TORONTO (Reuters) - Canadian auto sales rose to their highest level in nearly three years this summer on the back of rebounding employment levels and steep incentives from automakers, according to a report by Scotia Economics.
Car and light truck sales rose to an annualized 1.62 million vehicles in June and July, from 1.48 million in May, the report said.
Sales came in at 1.46 million vehicles last year when the global auto industry suffered one of its biggest-ever declines amid the recession.
Scotia said it expects Canadian auto sales of 1.57 million in 2010 -- up from an earlier estimate of 1.53 million -- and 1.59 million in 2011, in line with the average of the last decade.
The rising Canadian numbers diverged from a global trend which saw July auto sales fall below year-ago levels, after a big surge earlier in 2010.
Carlos Gomes, senior economist at Scotia Economics and author of the report, said the global slowdown was largely due to a double-digit decline in Western Europe following the end of scrappage incentives.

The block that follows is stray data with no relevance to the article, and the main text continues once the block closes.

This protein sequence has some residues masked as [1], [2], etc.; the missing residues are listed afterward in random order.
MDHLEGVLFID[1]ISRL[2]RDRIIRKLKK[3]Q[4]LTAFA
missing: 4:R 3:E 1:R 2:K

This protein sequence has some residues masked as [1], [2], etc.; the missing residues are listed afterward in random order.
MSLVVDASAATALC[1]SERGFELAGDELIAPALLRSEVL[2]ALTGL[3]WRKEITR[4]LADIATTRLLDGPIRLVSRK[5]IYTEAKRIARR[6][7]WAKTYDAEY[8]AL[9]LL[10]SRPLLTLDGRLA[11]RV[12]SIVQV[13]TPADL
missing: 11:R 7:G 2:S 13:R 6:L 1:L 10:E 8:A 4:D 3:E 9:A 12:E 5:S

"However, outside of Europe, purchases have also started to moderate, with volumes advancing year-over-year by only 9 percent last month -- the smallest gain since last summer," he said in a release.
In Canada, sales were aided by stronger than expected job creation in recent months, as well as higher incentives by most automakers, the report said.
Gomes said he expects the pace of Canadian sales to ease going forward as manufacturers scale back on incentives, which they have already done in the United States.
Major automakers are expected to release their Canadian sales figures for August on Wednesday.
Reporting by John McCrank; editing by Rob Wilson